THE CALL FROM Highland Court in Port Angeles telling me my dad had died felt surreal.
It was July 28 and all week, we had been hoping the weather would hold so we could have some friends out to play in the portion of the Sol Duc River behind our house.
The sun stayed strong and warm. It turned out to be a great day of swimming, kayaking, eating and enjoying time with really good friends. Some of our friends even made it out all the way from Sequim, Quilcene and Shelton.
When friends make the trek out from Sequim, it feels like some kind of victory when they actually arrive. They usually share a sentence that begins, “I don’t remember how long it has been since I came past Lake Crescent” so apparently the victorious feeling is mutual.
The sun had set and the no-seeums had gone away.
My daughter and her two Quilcene friends were preparing to spend the night in our tent at the river bank.
I was just saying goodbye to the last of our friends that Sunday night when my phone rang.
Seeing Highland Court pop up in my caller ID was not unusual as caring for my dad wasn’t an easy job. I’d have loved to have him live with us, but our tiny house and uneven ground would not work for his frailty.
Then, when a second, persistent call from the memory care facility came right away I knew something was different. The familiar voice told me to brace myself and in a gentle tone, the caregiver delivered the difficult message.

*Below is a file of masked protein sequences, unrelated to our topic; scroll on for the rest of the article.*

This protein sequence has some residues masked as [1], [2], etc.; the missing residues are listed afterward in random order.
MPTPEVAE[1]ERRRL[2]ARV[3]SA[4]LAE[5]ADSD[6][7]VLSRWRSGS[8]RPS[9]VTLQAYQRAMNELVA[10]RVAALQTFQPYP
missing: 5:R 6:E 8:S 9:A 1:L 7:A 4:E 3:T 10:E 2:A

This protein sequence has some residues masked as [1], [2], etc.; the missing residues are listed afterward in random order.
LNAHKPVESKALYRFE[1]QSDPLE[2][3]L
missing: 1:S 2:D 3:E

Having heard, but not at all processed, the news that my dad had died, I walked back into the house and woke up my husband to tell him. He was bewildered but very kind even though half asleep.
I left the bedroom and found my teenage son and daughter were in the kitchen. She was grabbing a few last-minute items for her overnight at the river. He was rummaging as usual.
There is a joke my kids tell that has a punchline “well, your mom was up on the roof” as the means of one character in the joke telling the other character his mom died.
Now, I have never had a very gentle touch when delivering hard news. So I thought I’d try to make a softer delivery this time and I started by telling my kids that Grandpa was up on the roof.
My daughter caught it right away. Maybe it was the cold water of the river or too much soda, but my son asked, “What was Grandpa doing on the roof?”
I’m sure I must have had a stupefied look, because it was my daughter who set him straight; just like I usually do, crisp, blunt.
Strangely, there were no tears at that time. A big hug for the three of us and my husband came down the hallway, dressed and ready to head into Port Angeles with me to see my dad one last time before his body was moved.
At that point, it was time to call my dad’s wife of nearly 55 years, my mom.
She was still in the San Francisco Bay area, finishing up selling the family house so she could move to Port Angeles. I balked at making this call but also knew it should come from me.
There was no punchline to ease into this pool of sadness and grief.
Hearing her mournful wail will stay with me forever.
We were so close to living in the same county as a family which hasn’t happened in 30 years. Mom’s move-in date for her house in Port Angeles is just a week away.
As I write this, I am in California. My mom and I are still working out the plan for her move, but now I don’t have to worry about my dad back in Washington.
Zorina Barker has lived on the West End for most of her life. She is married to a Forks native who works in the timber industry. Both of her kids have been home-schooled in the wilds of the Sol Duc Valley. She can be reached at 360-461-7928 or email@example.com.
West End Neighbor appears in the PDN every other Tuesday.
Her next column will be Aug. 20.